Exploring a few of the vast number of temples, shrines and torii

We managed to see a number of temples and shrines, during our two weeks there. Though all are somehow the same, they are all so entirely different at the same time (cliché, I know).

Meiji-jingu Temple – It was the first one we saw. After taking a stroll through Takeshita st, we went on to the torii that lead us in. Just having been walking through the bustle of Takeshita st., it seemed almost calm walking through the torii and the trees. Looking at all the beautifully decorated barrels of sake on one side, and barrels of wine on the other. Then hidden in a forest of trees, you come to the actual temple. We soon found ourselves steer towards the prayers that people had left. Noticing that they were in many different languages.

Senso-ji Temple – Walking towards the senso-ji temple, we found ourselves walking down a street with little shops on each side. You could find souvenirs, fans, kimonos, ice cream, and more. We found earrings with an origami bird hanging from it, which we bought. It was also here that we saw japanese walking around in their traditional outfits the first time. We made our way to the temple, and looked at how they gave a coin and clapped their hands. On another occasion we got to try it to, with the help from our japanese sister, Masako, telling us how. Beside the temple we found a stage, where a form of japanese traditional dance was being performed.

Soji-ji Temple – Located in Yokohama, this temple is part of a larger complex. Surprised we found ourselves walking around the complex with the many different buildings. We walked in to the visiting center, and found to Buddhists sitting pleasantly and chatting in a lounge area. Everything seemed so relaxed even with some renovation (judging by the equiptment and machines) going on. We walked up some steps to where there was a large bell, and we could look down at part of the complex.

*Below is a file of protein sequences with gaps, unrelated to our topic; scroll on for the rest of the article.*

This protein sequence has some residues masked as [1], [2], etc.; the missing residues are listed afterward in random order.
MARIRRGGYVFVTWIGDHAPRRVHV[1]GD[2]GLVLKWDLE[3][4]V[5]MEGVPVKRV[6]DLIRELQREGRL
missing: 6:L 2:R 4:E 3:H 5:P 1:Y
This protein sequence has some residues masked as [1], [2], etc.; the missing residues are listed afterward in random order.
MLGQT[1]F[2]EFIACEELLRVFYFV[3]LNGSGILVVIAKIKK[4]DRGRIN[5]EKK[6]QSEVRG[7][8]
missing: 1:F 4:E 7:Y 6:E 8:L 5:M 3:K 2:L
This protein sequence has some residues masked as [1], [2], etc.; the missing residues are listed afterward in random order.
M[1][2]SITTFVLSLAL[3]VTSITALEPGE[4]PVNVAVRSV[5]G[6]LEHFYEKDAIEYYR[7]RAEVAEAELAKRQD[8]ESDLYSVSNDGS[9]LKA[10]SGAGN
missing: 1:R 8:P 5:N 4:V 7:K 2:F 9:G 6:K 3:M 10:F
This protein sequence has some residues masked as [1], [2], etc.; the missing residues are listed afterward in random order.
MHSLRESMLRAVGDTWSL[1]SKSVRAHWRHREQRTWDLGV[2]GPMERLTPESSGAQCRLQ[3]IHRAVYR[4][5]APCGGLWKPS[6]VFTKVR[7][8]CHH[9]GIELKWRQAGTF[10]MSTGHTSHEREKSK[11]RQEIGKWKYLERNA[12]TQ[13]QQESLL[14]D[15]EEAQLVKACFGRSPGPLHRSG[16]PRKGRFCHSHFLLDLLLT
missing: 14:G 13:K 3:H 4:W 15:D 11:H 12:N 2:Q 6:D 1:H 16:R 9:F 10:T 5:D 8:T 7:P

Hasedera Temple and Big Buddha – The Great Buddha of Kamakura is the second largest Buddha in Japan. However, getting there you had to first go to Kamakura, and then leave the station to get in at another part, to get the local line going out. We were glad to had our personal guides with us. When you get up close, you appreciate how big it actually is. It is even possible to go inside him, though we didn’t. We then left the big Buddha, to go to the Hasedera Temple. There are a lot of lovely plants, as you walk up to it. Inside you will find a golden Buddha. As you go out, there is a nice view over the area.



Tsurugaoka Hachimangu – While in Kamakura, we also went past this shrine. The most important in Kamakura, and in the middle of the town. If you are in Kamakura to see the Big Buddha, you may consider going past this shrine too.

Nezu Shrine – Nezu Shrine is one of Japan’s oldest shrines, and definitely worth a visit. Even if the shrine may not itself be enough to convince you, it is fascinating walking on the paths that take you through endless numbers of red torii’s (gates). There is a strange mesmerizing feeling walking through so many torii that are lined up after each other, creating a tunnel. It’s almost like someone is playing domino.

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